I also don't see any potential problem with the credit, nor
    do I see NY even questioning this. The wages are shown as
    NJ wages because that is where the services were performed,
    and as NY wages because of residency. This is also very
    common and happens all the time. I doubt it will create the
    least bit of a problem. In fact, everything in this
    situation seems to be in order and just as it should be.

    I fully agree with Phil's description of the sequence in
    which the returns should be prepared.
     
    Bruce E. Cobern, Mar 4, 2004
    #4
  5. Bob Sandler

    Bob Sandler Guest

    You may have a problem with the NY credit for the tax paid
    But the wages are not shown as NJ wages on the NY copy of
    the W-2. That copy shows only NY wages. It seems reasonable
    to think that that might make NY question the credit. So I
    like Katie Jaques' suggestion to attach both W-2s to the NY
    return. (Actually I think I'll just attach a copy of the
    federal W-2, which shows both states on one form.) That way
    the NJ wages will in fact be shown, so NY state will be able
    to clearly see NJ wages.
     
    Bob Sandler, Mar 5, 2004
    #5
  6. Bob Sandler

    Katie Jaques Guest

    Was the employer correct to withhold tax for both states? If
    Of course I defer to your local knowledge. Depending on the
    OP's total income, the NJ tax may be less than the NY tax on
    the same income and it may have been appropriate for the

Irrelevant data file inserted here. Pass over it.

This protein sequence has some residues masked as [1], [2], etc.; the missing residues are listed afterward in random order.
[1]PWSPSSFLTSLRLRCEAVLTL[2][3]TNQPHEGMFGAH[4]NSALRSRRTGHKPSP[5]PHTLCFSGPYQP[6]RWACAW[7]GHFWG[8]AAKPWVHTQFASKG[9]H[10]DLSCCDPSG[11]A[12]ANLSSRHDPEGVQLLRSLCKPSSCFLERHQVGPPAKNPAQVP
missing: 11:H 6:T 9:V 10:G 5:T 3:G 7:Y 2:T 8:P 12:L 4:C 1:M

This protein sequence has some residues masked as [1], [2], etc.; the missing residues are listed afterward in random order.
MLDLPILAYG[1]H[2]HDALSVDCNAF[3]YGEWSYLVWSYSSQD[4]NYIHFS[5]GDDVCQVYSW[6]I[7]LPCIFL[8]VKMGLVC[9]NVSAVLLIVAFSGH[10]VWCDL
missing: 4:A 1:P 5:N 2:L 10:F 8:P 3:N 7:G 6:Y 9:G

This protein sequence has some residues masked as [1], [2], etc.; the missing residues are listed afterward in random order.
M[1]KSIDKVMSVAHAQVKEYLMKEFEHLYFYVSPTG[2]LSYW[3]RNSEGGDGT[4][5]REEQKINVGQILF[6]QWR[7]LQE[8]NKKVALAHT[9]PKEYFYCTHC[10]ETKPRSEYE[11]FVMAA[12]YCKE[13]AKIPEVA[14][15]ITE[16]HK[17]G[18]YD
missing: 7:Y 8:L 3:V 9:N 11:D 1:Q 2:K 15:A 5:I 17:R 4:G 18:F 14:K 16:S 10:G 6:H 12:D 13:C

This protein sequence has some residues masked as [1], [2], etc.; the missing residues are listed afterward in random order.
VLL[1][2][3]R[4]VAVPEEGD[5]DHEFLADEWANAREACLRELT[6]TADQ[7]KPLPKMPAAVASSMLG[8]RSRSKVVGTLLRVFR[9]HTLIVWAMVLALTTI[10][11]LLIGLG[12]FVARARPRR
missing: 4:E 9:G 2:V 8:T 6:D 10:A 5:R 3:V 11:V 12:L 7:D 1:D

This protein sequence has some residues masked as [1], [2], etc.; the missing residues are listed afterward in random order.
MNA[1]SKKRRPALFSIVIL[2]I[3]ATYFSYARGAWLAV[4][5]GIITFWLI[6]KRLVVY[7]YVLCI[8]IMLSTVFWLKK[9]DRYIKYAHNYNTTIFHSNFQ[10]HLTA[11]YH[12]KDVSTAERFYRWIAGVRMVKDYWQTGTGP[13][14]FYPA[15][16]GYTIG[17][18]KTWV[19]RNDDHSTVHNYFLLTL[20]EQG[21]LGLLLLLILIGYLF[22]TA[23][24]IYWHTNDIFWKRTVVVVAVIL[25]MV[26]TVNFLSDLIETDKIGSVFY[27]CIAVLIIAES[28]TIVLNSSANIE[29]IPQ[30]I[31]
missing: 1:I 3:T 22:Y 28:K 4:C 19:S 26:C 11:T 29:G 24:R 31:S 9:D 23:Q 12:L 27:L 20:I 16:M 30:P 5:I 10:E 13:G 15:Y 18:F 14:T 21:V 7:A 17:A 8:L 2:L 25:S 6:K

employer to withhold the excess NY tax.

    Katie
     
    Katie Jaques, Mar 5, 2004
    #6
  7. Bob Sandler

    bradgilliatt

    Joined:
    Aug 29, 2015
    Messages:
    25
    Likes Received:
    1
    Location:
    michigan
    If ny and nj do not have reciprocity, and as mentioned, through nexus, the employer has to withhold in both states then your employer was just following the rules. Double taxation between states is very rare due to state tax credits and sourcing of income. Likely the tax liability in the lived in state will be minimal, if any. I would look into the possibility if the states w-4 equivelent allows for lower withholding (higher exemptions). Fyi - this would be similar to a fed exclusion if you state you do not have a liability at years end. Im not well versed in this subject, but its worth looking into for your daughter to free up cash flow and not to mention, refrain from giving escentially an interest free loan to the states treasury. To directly answer your question, she will square up at tax time.
     
    bradgilliatt, Aug 29, 2015
    #7
  8. Bob Sandler

    claudia delude

    Joined:
    Feb 22, 2016
    Messages:
    1
    Likes Received:
    0
    Hello,
    I am having the same issue and am not sure how to file. My W2 lists ND and CO (home state). There are seperate EIN numbers, the income is divided amongst both states, and the taxes paid is listed for each state. My question is this...on the state income tax forms, do I just enter the amount of earned income as what my employer has listed for each individual state? Or, do I enter the combined income (as instructed) from my federal tax return. Please advise.
     
    claudia delude, Feb 22, 2016
    #8
    1. Advertisements

Ask a Question

Want to reply to this thread or ask your own question?

You'll need to choose a username for the site, which only take a couple of moments (here). After that, you can post your question and our members will help you out.